A Giant Rises or Umm, I Just Wrote Another Kids' Picture Book - But It is Weird
I wrote the first sentence of the story back in March 2017 - March 16, to be precise.
I sat down and wrote it basically because I was struggling with a novel - that, as it turned out, I was going to struggle with for nearly another two years - and I had a nap, and a dream, and then had an earworm of a sentence running through my head. The first sentence of the book:
There was a giant that stood on the shore of a sea.
(Well, we changed that that to a who in later edits)
It's not a particularly remarkable sentence, it's no: In a hole in the ground there lived a hobbit.
But... it tugged at me until I had to sit down and write. And I damn well wrote it in a single sitting.
Of course the draft was raw, all first drafts are, but there was something there. Enough to have me throw it to my agent, who is also one of my dearest friends or there is no way I would have sent it to her at that early stage - if there is one thing I have learnt over the years it is that no-one gets to see my early drafts. They're confusing, odd, and often written completely out of order, and I we all end up feeling a bit embarrassed and looking at our shoes.
This, though, this felt... cohesive. Still, I was a bit defensive, I'm one of those people who likes to jump in with their self-criticism before anyone else can. So my email subject was:
Umm, I just wrote another kids' picture book - but it is weird
See, I'd been trying to write a kids picture book for a couple of years, I have a good thirty or so picture book concepts and drafts, and while there are a few of them that I love, this one felt different. For one, it wasn't silly (not that there's anything wrong with silly), and it felt concrete, fleshed out, and its rhythms were the rhythms of my novels - when I'm firing, which I admit isn't nearly as often as it should be (see, jumping in with the self-criticism).
Anyway, Alex liked it. A LOT. We played around with it, and then, to my surprise, Lothian, publisher of my favourite kid's author Shaun Tan, decided to publish it. (This is the short version)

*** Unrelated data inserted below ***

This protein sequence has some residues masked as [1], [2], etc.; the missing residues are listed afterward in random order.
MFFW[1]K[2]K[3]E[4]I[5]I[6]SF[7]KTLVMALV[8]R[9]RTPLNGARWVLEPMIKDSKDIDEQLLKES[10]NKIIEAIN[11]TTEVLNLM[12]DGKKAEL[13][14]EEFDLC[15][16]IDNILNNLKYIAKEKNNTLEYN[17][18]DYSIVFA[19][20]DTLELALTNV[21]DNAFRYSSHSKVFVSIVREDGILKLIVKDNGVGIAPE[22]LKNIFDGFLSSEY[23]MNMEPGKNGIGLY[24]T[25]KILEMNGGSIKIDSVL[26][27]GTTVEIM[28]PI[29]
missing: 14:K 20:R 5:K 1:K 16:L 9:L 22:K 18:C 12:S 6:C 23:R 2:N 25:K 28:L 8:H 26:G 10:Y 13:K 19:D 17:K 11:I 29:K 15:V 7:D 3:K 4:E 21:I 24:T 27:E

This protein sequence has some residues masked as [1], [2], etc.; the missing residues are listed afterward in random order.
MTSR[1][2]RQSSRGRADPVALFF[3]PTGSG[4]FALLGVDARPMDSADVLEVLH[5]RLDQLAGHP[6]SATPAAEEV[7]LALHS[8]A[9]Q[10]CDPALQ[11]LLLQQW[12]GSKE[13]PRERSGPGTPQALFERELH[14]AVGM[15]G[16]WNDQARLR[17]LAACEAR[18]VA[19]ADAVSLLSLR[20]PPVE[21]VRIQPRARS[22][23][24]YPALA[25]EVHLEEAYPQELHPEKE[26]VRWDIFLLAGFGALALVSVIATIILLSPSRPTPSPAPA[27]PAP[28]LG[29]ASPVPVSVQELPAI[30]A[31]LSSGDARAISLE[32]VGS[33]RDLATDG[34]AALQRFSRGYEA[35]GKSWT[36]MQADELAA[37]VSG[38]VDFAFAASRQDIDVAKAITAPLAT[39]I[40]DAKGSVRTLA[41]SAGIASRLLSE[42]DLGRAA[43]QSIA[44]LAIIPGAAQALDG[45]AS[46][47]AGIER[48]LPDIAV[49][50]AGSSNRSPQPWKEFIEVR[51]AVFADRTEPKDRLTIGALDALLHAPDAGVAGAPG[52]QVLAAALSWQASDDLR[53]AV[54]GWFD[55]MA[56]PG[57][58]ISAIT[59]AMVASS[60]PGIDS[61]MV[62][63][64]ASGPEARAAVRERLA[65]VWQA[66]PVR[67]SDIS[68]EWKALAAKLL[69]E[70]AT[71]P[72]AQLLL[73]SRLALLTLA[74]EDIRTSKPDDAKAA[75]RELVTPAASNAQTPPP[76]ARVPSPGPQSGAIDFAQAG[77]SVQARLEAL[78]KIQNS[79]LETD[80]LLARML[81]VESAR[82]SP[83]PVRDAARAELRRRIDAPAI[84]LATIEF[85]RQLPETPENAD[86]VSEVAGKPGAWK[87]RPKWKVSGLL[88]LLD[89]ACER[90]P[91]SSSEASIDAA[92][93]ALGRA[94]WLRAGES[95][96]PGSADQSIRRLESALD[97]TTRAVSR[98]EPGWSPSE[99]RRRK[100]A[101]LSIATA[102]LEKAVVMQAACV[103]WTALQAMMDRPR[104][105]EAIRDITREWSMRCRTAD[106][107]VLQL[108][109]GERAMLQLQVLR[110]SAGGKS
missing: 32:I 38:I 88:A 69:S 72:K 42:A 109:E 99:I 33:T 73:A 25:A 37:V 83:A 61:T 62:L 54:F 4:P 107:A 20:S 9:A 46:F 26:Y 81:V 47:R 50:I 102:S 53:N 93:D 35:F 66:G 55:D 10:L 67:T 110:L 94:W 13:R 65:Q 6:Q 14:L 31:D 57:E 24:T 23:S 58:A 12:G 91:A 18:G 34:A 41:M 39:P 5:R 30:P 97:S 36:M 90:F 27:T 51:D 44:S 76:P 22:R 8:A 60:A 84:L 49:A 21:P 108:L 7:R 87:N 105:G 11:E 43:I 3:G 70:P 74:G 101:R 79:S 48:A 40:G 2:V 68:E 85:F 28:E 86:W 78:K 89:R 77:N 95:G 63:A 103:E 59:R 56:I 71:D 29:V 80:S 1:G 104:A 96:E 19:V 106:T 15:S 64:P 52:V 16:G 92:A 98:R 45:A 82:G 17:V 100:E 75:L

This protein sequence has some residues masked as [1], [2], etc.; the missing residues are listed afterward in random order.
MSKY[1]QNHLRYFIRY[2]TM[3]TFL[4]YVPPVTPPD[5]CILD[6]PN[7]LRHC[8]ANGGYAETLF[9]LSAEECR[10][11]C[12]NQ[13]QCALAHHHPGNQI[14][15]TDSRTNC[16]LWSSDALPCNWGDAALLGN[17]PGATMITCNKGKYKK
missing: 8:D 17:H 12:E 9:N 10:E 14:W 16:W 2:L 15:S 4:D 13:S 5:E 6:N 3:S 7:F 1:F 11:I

We had an illustrator in mind, and she said, yes!
To have Rovina Cai illustrate the story was incredible. Her art brings everything together she manages to make a giant seem at once solid as a mountain, and light as air. There is motion and stillness on every page, and I am still noticing new things, every time I look at the book.
It is odd that the book that I feel is the most me book I have ever written, is also the one I have shared and passed on the most. I let this book go much sooner that I would a novel, where you can be working on it a few months (or even weeks) from release date. It had another reader who then brought their vision to the work, and Rovina's art is breathtaking. It was at once humbling and exciting and incredibly educational.
Suzanne O'Sullivan, my publisher at Lothian has given me a dream, built on a dream (well, an earworm sentence, which is where the best stories come from), and I thank her for it deeply. And Rovina Cai who made words and the spaces between words into glorious art. And Alex Adsett who went in to bat for this story, and pushed me to make it better. And Sophie Mayfield who worked on making it even better as well. Editors are gold. And Hannah Janzen who designed the book, and brought everything together. And Emily Lighezzolo who has been an absolute star of a publicist, and everyone else at Hachette. These are all people who carried that story on, and without whom there wouldn't be a book to read.
We've carried this book out into the world, and, from tomorrow, you'll get a chance to read it too. It was my book, but it's theirs too, and yours, above all yours. Which is what every book wants to be, most particularly those books built on the substance of dreams.